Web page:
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3 Common Misconceptions

June 28, 2011

I have been thinking a lot about the misconceptions people have about being on safari, some of which my own family had prior to joining me in East Africa.  So I thought I’d address a few of them in this week’s blog.

The heat. Many westerners are ignorant about Africa, let alone Kenya and one of the most common misconceptions is that it will be hot and humid.  This is so far from the truth!  Kenya straddles the equator and sits at relatively high altitude (on average 6,500 feet above sea level).  This makes for a very temperate climate year round.  While we can have warm days most nights are quite chilly and you will definitely need to be dressed in layers for a safari as you’ll be removing layers as the sun climbs in the sky and putting them back on as it sets.

The food. I live in a household with two teenage males & a Labrador retriever and they all share one thing – they are motivated by food & lots of it!  I know it was one of the concerns of most of my family & friends about being on safari – what will the food be like?  And in some cases, they were concerns about dietary restrictions – be that lactose intolerant, vegans or kosher – we have dealt with them all and with advance notice can cater to pretty well anything.  Let me reassure everyone, I always gain weight while on safari due to the abundance of delicious, recognizable good food.  On average there are 4 meals a day when you include afternoon tea and Kenya is a former British colony so you can’t beat the cooked breakfasts!  Plus the majority of the produce, meat & dairy is local – it’s the only option when you are in the bush.  So don’t worry about the food on safari, worry about your waistline.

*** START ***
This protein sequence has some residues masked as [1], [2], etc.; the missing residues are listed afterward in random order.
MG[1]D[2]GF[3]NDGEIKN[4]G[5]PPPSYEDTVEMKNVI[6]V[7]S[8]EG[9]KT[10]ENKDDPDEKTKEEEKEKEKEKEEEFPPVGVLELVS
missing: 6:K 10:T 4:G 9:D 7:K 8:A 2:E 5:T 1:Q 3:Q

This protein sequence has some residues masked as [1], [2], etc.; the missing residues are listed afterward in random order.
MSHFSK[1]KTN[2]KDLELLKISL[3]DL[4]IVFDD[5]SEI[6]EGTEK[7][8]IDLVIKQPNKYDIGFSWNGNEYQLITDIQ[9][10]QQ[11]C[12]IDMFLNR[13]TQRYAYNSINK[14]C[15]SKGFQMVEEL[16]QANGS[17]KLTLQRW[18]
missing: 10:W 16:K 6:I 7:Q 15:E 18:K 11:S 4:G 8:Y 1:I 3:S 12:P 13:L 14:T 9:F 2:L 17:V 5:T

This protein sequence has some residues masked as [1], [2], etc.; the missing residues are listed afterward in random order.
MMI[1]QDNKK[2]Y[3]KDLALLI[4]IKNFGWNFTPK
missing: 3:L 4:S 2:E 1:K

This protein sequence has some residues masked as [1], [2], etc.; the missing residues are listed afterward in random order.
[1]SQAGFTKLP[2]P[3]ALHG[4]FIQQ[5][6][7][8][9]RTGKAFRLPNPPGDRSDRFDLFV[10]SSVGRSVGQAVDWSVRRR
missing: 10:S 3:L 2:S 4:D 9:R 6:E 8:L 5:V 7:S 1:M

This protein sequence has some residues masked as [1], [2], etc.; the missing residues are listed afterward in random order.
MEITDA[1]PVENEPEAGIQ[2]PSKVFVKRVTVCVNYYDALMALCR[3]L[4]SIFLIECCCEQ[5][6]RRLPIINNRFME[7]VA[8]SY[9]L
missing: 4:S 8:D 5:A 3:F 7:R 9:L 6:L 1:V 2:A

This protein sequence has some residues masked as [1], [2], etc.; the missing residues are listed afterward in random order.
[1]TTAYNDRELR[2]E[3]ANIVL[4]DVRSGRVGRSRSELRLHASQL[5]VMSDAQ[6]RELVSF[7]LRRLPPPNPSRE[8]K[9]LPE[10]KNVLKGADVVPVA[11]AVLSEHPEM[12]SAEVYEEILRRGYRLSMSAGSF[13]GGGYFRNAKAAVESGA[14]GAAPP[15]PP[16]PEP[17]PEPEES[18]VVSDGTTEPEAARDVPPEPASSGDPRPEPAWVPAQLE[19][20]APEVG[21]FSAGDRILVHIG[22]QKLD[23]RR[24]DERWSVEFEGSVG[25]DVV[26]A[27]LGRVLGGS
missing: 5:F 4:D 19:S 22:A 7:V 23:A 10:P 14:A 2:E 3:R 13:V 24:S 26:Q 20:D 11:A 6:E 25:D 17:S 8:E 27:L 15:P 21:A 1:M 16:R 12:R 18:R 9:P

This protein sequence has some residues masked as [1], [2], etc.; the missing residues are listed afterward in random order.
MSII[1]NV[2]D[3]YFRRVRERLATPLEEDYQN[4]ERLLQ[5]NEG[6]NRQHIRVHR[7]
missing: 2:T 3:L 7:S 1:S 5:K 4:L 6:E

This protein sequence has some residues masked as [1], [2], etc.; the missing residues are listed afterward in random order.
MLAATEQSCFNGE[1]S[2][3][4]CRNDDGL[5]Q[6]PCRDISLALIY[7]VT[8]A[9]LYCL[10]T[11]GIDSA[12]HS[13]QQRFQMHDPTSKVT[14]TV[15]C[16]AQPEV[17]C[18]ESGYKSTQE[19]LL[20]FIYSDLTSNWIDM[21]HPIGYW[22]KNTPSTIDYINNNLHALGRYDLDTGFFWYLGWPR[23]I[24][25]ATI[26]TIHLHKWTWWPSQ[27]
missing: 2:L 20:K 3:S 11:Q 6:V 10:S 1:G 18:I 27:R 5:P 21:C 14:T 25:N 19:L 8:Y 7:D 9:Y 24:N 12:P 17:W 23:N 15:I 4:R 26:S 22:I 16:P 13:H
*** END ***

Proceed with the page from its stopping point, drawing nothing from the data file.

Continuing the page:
The wildlife. One of my favourite pictures of my husband is from his first time on safari – it shows him with a shocked expression on his face as he realized a huge bull elephant was literally right beside him as we were on a game drive.  He could have reached out and touched this magnificent creature.  How close you can get to wildlife is the last misconception I wanted to talk about.  You can get very close and have some amazing wildlife encounters on foot, horseback and in a vehicle.  However, I want to emphasize that this is based on having a good, experienced and safety conscious guide with you.  I cannot stress the importance of your safari guide as they will make or break your safari and if there is any one question that you should ask about where you are staying it should be about the quality of the guides – are they local, are they accredited, how long have they been guiding, etc.  This is one of the things we take great pride in at Bush and Beyond – the quality of our guides at all of our properties.  A good safari guide will allow you to get up close to the wildlife in a safe situation and allow you to capture a once in a lifetime image like the one of my husband.  There is nothing more magical.

So have fun planning your next your safari and I hope I have allayed some fears and made you better prepared.  We are looking forward to seeing you soon!